Five of the seven RPS middle schools, Binford, Henderson, Martin Luther King Jr., Lucille M. Brown and Thomas C. Boushall, are Comprehensive Support schools.
Measurements of Achievement
Standardized test scores
Standardized test performances in reading and math in Richmond schools are among the worst in the nation and have been flat or declining since at least the 2016-2017 school year.
Based on the 2018-19 Virginia SOLs results, 50% of Black students in RPS in all grades could neither read nor perform mathematics at a basic level. There were 15,639 Black students in RPS schools. By definition, over 7,800 of them needed intervention in both reading and math to bring them up to basic level.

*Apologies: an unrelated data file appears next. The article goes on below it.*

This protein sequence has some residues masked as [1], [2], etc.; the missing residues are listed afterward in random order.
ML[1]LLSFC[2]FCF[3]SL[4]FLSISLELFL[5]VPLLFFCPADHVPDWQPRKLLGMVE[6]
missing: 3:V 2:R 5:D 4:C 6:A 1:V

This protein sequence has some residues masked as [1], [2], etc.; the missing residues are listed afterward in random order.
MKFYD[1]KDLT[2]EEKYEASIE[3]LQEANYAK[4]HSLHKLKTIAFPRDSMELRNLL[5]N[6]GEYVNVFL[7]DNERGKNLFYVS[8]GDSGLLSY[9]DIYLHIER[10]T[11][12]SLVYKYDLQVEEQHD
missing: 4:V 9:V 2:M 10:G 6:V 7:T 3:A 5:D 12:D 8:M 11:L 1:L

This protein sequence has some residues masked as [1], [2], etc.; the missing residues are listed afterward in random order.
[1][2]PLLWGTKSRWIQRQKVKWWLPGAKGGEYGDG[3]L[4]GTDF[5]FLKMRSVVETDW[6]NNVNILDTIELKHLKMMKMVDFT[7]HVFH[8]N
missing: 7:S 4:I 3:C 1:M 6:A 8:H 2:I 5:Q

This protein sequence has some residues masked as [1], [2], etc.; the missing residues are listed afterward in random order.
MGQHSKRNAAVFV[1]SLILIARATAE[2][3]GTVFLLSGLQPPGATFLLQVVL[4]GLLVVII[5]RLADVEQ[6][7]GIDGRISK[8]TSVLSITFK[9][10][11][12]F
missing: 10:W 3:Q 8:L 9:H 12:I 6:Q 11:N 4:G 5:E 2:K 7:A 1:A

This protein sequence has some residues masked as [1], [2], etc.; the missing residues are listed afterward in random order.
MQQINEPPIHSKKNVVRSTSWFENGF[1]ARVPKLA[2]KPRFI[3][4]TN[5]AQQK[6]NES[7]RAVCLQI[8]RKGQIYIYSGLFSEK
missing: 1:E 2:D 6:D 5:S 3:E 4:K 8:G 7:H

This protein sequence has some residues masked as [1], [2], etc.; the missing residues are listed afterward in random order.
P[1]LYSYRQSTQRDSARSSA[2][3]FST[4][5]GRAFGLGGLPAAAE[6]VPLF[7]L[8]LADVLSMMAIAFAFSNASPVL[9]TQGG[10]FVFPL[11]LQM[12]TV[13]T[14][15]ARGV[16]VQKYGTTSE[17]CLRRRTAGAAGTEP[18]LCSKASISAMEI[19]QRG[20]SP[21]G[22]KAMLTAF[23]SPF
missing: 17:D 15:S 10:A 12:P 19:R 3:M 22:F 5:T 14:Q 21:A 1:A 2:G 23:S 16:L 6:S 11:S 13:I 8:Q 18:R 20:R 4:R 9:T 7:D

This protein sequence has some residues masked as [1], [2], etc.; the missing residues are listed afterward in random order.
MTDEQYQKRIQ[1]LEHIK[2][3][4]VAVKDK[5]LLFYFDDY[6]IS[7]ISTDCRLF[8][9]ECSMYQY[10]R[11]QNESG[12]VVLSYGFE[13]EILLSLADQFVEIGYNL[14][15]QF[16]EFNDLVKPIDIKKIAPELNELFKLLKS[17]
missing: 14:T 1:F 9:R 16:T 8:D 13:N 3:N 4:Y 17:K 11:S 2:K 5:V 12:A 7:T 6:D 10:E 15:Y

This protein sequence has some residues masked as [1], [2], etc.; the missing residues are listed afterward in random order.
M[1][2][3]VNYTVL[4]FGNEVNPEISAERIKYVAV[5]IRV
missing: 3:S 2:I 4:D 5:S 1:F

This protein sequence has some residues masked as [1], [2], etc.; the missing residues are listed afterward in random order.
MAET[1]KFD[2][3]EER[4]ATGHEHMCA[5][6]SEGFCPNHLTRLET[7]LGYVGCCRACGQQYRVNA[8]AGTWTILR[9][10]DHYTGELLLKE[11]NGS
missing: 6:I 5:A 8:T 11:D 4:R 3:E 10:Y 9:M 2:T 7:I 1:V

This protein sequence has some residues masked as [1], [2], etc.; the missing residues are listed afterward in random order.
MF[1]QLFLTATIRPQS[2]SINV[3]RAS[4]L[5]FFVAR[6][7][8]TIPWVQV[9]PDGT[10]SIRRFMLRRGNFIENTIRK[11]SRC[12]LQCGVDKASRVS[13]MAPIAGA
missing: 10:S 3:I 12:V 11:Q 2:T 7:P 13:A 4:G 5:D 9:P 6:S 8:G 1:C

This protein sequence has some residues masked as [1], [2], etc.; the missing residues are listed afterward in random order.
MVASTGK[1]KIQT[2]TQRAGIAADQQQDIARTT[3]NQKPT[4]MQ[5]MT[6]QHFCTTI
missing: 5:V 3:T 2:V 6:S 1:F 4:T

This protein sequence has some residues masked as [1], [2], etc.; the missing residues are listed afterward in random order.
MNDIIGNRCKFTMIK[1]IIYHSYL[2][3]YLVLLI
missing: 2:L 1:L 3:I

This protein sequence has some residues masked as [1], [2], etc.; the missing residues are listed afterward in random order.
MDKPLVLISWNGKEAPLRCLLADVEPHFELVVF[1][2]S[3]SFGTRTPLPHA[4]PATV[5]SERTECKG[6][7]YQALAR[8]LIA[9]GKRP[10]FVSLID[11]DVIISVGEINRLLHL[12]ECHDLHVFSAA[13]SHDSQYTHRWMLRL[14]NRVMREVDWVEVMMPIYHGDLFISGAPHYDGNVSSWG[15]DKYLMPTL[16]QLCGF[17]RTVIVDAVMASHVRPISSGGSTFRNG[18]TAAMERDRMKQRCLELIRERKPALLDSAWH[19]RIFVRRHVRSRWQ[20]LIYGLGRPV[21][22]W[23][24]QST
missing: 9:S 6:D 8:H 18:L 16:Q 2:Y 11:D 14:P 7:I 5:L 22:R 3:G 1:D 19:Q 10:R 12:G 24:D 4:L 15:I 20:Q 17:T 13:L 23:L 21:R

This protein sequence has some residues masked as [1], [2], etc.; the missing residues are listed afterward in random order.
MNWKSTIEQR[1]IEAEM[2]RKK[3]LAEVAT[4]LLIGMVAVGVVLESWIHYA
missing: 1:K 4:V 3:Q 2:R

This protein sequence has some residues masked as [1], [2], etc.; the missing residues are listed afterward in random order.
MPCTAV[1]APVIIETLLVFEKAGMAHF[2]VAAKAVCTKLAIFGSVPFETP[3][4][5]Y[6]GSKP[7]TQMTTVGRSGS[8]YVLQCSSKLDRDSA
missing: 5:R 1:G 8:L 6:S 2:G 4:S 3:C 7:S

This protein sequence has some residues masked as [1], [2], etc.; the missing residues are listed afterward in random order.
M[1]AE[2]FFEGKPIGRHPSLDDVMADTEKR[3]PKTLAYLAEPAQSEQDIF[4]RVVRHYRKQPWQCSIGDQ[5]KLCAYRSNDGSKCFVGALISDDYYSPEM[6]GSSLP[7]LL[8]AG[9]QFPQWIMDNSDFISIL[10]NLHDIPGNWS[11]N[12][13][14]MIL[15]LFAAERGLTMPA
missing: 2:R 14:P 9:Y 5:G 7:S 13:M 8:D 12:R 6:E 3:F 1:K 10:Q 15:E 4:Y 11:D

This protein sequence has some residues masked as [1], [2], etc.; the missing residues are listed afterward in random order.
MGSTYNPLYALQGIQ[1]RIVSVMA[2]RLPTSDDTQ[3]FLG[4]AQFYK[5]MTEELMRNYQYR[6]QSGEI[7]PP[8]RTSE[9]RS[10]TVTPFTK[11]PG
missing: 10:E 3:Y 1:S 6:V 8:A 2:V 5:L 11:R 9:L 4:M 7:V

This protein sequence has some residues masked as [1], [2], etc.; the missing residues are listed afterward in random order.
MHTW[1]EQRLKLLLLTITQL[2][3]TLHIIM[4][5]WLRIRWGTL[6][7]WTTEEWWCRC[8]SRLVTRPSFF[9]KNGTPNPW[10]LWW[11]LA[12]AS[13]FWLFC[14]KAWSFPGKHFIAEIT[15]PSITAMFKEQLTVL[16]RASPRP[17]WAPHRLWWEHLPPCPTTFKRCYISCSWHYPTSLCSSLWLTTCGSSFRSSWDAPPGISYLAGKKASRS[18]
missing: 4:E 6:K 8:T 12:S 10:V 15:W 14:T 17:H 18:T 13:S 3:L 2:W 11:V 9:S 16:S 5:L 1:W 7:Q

Statewide, Black kids scored a 65% pass rate in reading and 70% in math.
In Chesapeake City, which I will mention later for its aggressive actions to ensure kids attend school, 70% of Black students passed reading tests; 78% passed mathematics.
Of 1821 schools in the state, 131 (7%) are accredited with conditions. Twenty four of them are in Richmond. Only 19 schools in Richmond are fully accredited, including four non-traditional schools. Fifty-six percent of RPS schools lack full accreditation.
There are seven middle schools in RPS. Not one is fully accredited.
Social Promotions. RPS holds few children back to repeat a grade regardless of their academic deficiencies, only 3% in 2018-19.
The 4-year graduation rates for Black students in Fairfax and Virginia Beach were each about 93% in 2019. In Richmond, for those Black students who make it past the terrible middle schools to high school, the graduation rate was 77%.